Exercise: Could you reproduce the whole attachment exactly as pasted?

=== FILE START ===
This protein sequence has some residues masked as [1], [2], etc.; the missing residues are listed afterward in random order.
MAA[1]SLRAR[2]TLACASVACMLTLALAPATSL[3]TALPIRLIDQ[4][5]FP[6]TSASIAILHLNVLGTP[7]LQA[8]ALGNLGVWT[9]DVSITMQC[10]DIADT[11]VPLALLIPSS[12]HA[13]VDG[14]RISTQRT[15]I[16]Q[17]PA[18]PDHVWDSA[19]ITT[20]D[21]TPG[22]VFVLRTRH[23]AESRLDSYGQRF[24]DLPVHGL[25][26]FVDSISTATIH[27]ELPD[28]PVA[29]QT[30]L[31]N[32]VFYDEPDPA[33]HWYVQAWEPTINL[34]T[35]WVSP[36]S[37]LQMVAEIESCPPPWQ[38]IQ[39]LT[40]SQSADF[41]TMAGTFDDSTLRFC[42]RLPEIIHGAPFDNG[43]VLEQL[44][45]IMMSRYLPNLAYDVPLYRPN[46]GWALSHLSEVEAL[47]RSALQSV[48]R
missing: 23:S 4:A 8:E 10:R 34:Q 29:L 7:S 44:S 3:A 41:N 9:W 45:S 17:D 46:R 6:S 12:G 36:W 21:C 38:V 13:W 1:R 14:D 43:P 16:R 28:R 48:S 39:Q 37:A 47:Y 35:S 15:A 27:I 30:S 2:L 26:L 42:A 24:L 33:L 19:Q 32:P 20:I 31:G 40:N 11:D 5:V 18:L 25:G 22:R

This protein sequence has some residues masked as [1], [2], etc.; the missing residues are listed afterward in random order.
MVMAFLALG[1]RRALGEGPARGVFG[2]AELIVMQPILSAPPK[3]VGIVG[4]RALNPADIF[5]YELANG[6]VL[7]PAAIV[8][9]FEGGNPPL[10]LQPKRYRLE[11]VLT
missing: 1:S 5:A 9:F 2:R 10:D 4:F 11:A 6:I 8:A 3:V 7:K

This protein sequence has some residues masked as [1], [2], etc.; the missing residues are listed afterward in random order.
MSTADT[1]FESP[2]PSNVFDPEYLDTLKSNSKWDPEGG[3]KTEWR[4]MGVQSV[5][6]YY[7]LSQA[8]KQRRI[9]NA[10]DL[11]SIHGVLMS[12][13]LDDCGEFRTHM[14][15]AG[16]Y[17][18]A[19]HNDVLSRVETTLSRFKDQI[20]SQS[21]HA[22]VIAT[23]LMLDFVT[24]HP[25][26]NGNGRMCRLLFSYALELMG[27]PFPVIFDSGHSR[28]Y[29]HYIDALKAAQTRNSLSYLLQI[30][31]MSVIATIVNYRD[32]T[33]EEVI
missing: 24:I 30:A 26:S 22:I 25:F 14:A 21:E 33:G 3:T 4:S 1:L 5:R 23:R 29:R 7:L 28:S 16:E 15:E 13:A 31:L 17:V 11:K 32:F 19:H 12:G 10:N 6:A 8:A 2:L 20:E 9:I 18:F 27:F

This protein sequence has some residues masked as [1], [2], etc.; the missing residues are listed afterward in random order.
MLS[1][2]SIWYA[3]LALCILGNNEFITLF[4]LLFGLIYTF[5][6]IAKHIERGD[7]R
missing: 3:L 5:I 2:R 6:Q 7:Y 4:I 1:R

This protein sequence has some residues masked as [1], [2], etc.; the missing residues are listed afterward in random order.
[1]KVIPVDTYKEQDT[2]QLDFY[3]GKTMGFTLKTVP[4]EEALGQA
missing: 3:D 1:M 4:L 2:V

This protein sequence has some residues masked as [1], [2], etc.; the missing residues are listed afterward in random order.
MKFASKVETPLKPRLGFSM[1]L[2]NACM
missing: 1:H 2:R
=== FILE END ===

This protein sequence has some residues masked as [1], [2], etc.; the missing residues are listed afterward in random order.
MAA[1]SLRAR[2]TLACASVACMLTLALAPATSL[3]TALPIRLIDQ[4][5]FP[6]TSASIAILHLNVLGTP[7]LQA[8]ALGNLGVWT[9]DVSITMQC[10]DIADT[11]VPLALLIPSS[12]HA[13]VDG[14]RISTQRT[15]I[16]Q[17]PA[18]PDHVWDSA[19]ITT[20]D[21]TPG[22]VFVLRTRH[23]AESRLDSYGQRF[24]DLPVHGL[25][26]FVDSISTATIH[27]ELPD[28]PVA[29]QT[30]L[31]N[32]VFYDEPDPA[33]HWYVQAWEPTINL[34]T[35]WVSP[36]S[37]LQMVAEIESCPPPWQ[38]IQ[39]LT[40]SQSADF[41]TMAGTFDDSTLRFC[42]RLPEIIHGAPFDNG[43]VLEQL[44][45]IMMSRYLPNLAYDVPLYRPN[46]GWALSHLSEVEAL[47]RSALQSV[48]R
missing: 23:S 4:A 8:E 10:R 34:Q 29:L 7:S 44:S 3:A 41:N 9:W 45:S 17:D 46:R 6:S 12:G 36:W 21:C 38:V 13:W 1:R 14:D 43:P 16:R 28:R 48:S 39:Q 37:A 47:Y 35:S 15:A 27:I 30:S 2:L 26:L 42:A 24:L 33:L 19:Q 32:P 20:I 31:G 40:N 11:D 5:V 18:L 25:G 22:R

This protein sequence has some residues masked as [1], [2], etc.; the missing residues are listed afterward in random order.
MVMAFLALG[1]RRALGEGPARGVFG[2]AELIVMQPILSAPPK[3]VGIVG[4]RALNPADIF[5]YELANG[6]VL[7]PAAIV[8][9]FEGGNPPL[10]LQPKRYRLE[11]VLT
missing: 1:S 5:A 9:F 2:R 10:D 4:F 11:A 6:I 8:A 3:V 7:K

This protein sequence has some residues masked as [1], [2], etc.; the missing residues are listed afterward in random order.
MSTADT[1]FESP[2]PSNVFDPEYLDTLKSNSKWDPEGG[3]KTEWR[4]MGVQSV[5][6]YY[7]LSQA[8]KQRRI[9]NA[10]DL[11]SIHGVLMS[12][13]LDDCGEFRTHM[14][15]AG[16]Y[17][18]A[19]HNDVLSRVETTLSRFKDQI[20]SQS[21]HA[22]VIAT[23]LMLDFVT[24]HP[25][26]NGNGRMCRLLFSYALELMG[27]PFPVIFDSGHSR[28]Y[29]HYIDALKAAQTRNSLSYLLQI[30][31]MSVIATIVNYRD[32]T[33]EEVI
missing: 24:I 30:A 26:S 22:I 25:F 14:A 21:E 33:G 3:T 4:S 1:L 5:R 23:R 29:R 7:L 28:S 16:E 15:E 13:A 31:L 17:V 11:K 32:F 19:H 12:G 10:N 6:A 8:A 2:L 20:E 9:I 18:F 27:F

This protein sequence has some residues masked as [1], [2], etc.; the missing residues are listed afterward in random order.
MLS[1][2]SIWYA[3]LALCILGNNEFITLF[4]LLFGLIYTF[5][6]IAKHIERGD[7]R
missing: 3:L 5:I 2:R 6:Q 7:Y 4:I 1:R

This protein sequence has some residues masked as [1], [2], etc.; the missing residues are listed afterward in random order.
[1]KVIPVDTYKEQDT[2]QLDFY[3]GKTMGFTLKTVP[4]EEALGQA
missing: 3:D 1:M 4:L 2:V

This protein sequence has some residues masked as [1], [2], etc.; the missing residues are listed afterward in random order.
MKFASKVETPLKPRLGFSM[1]L[2]NACM
missing: 1:H 2:R